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Globalizing Production for the Future
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Globalizing Production for the Future

September 23, 2009 Article Start Previous Page 6 of 6

Sharing and Reuse of Technologies

Many engines, including many popular middleware engines, are not structured in a modular or componentized structure, making it really hard to work on a single system or part of the game in isolation. In order for really great Production Globalization to work, it will probably take some minor to major changes in your technology and engine structuring.

However, once accomplished, and once you have your technology modularized, it will significantly help everyone on the team, whether you are globalizing your production or not. The point being is that it is critical to your long term success if you develop your technologies in a way which lets many different people work on parts of it, without needing access to or even knowledge of the entire engine and game.

Longer term, you will also come to realize that we also need to move away from being a technology driven industry, and become much more of a content driven industry. In the film industry, if you talk to the leading technical directors at major companies like Pixar, ILM, and Dreamworks, you will find that not only do they all share code, but they get together and meet regularly on how to standardize their technologies.

They don't want to have to re-invent their lighting model for each project, let alone re-invent the cameras too. In games, we like to re-invent things far too much, and must begin to move away from that in many cases.

Now, understandably for games, unlike films, having a technology advantage over your competition can be a huge advantage, so sharing every core algorithm with each other isn't feasible. However, this doesn't mean that tools and core concepts can't be shared, while maintaining some competitive advantages.

We also can't underestimate how critical it is to standardize your toolset. Unreal Editor 3 is very popular, not just because it is good, but because many designers know it. Being able to hire designers and others and have them get up to speed quickly saves everyone time and money in the long run. Artists have been mostly able to standardize on 3DSMax and Maya, which grown more similar each year, but designers and programmers still need to continually relearn everything half the time (or most of the time) they switch projects or companies, which hurts everyone.

This also means that we need to be okay with reusing our technologies. We've already seen a lot more reliance on middleware, which can be a very positive trend. However, I know many companies that allow their internal teams to use any technologies they like, and even change their technologies significantly from one project to the next, even when doing what should be a simple sequel.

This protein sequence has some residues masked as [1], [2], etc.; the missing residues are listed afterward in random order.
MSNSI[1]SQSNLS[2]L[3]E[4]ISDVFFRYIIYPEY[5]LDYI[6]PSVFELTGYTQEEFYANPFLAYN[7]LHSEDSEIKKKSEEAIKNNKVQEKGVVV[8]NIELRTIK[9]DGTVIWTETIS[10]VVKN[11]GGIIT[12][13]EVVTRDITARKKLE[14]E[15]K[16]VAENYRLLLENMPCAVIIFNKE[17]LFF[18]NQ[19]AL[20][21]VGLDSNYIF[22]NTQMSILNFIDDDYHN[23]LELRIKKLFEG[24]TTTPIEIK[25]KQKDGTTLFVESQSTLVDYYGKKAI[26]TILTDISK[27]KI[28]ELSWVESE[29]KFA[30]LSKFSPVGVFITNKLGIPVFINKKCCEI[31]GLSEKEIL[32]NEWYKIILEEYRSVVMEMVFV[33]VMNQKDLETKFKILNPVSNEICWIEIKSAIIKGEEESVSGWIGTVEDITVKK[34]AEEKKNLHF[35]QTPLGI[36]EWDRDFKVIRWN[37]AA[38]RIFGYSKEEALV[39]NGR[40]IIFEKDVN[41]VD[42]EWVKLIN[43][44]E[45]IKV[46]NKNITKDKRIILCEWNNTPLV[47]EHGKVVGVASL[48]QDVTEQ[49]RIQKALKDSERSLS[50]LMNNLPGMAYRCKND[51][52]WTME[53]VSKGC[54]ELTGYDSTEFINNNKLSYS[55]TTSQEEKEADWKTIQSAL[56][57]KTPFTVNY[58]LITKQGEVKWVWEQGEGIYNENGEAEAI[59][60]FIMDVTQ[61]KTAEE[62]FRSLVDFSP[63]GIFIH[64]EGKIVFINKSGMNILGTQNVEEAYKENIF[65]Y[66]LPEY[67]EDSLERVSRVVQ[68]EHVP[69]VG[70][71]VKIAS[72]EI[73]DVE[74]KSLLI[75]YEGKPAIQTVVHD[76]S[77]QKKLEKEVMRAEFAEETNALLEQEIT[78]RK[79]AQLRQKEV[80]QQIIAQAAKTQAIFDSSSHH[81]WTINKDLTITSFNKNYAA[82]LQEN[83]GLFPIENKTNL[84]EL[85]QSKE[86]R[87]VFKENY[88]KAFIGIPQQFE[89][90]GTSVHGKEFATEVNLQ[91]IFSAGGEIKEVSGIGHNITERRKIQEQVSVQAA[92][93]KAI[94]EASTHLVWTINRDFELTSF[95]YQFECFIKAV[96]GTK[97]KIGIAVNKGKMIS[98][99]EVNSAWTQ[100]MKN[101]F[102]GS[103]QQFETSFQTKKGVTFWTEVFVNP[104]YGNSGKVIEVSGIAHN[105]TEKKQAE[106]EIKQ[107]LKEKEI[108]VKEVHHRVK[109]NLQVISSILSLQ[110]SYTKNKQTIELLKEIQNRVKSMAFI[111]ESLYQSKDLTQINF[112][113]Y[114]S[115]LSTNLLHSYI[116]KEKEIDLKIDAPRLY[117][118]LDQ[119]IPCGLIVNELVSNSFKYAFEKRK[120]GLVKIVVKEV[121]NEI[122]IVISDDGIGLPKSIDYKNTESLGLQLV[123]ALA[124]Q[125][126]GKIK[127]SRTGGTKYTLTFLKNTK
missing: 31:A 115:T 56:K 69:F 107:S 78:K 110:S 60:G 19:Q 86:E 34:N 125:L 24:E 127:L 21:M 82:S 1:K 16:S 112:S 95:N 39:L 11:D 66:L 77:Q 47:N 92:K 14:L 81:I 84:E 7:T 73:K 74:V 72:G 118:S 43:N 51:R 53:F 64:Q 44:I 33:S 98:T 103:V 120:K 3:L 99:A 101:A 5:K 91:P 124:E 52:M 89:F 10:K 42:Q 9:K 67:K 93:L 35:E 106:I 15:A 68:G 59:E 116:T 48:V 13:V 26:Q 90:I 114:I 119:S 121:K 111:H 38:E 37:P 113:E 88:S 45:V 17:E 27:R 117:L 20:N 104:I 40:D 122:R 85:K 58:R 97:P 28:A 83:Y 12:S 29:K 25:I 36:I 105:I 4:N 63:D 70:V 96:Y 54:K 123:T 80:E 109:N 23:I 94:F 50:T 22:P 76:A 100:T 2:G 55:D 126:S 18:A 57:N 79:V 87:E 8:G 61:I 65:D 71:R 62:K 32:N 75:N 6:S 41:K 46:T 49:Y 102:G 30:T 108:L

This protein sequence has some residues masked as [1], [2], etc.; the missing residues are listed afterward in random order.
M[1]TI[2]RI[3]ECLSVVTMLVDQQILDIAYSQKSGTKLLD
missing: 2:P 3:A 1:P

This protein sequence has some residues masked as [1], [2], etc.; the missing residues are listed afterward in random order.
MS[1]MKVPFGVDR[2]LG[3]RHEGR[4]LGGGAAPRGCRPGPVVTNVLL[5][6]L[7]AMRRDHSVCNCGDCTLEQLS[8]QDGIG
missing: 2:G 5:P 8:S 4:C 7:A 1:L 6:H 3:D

So, until we can break from some of our technical bad habits, it will still significantly hold us back at many levels in many of our projects. It will be impossible to quickly bring on external designers and programmers, unless you use some kind of industry standard.

Re-Building Your Process

In order to understand how to globalize your production process, you need to:

  • Honestly evaluate all aspects of your company.
  • Understand what resources internally and externally you have access to.
  • Understand the risks of different production models.

So now that you have an idea of what Globalizing your team is about, and why it is important, you're probably asking "How do I do it?" In future articles I will get into more details on exactly this, but for now, you need evaluate your team and project and create a plan for them including:

  • Evaluate which team members are used during which part of the development process and for what capacity and decide which roles aren't needed regularly enough.
  • Determine where your current team's weaknesses are.
  • Build a plan for modularizing your technology, and improving your technology process to ensure that outside teams can utilize it.
  • Evaluate teams worldwide and begin to build relationships with other companies who you might be able to outsource to, and ultimately who you trust.
  • Determine what parts of your development process work, and which could be improved -- and then determine if they can be improved by using outside help.
  • Analyze the risks in production pipeline, and create a risk analysis for them, weighing what options you have to minimize the risks (and cost) associated with each one.

Depending on how much you want to change your process, these may only be the first steps in understanding how to improve your process.


No matter what you think about the idea of adapting globalization within your production process, hopefully you are being smart and at least now evaluating how you are working, and how it is working for you.

Globalization may not be for everyone, but for most typical game developers it could mean the difference of staying in business or going under do to cost overruns and other issues during your game development.

No matter what you do however, the most important thing is to be honest with yourself and your team about what really needs to happen, and then create a plan to try and make it happen over time. The industry can't shift its paradigms overnight, but this change will happen, one day soon. Will you be ready?

Article Start Previous Page 6 of 6

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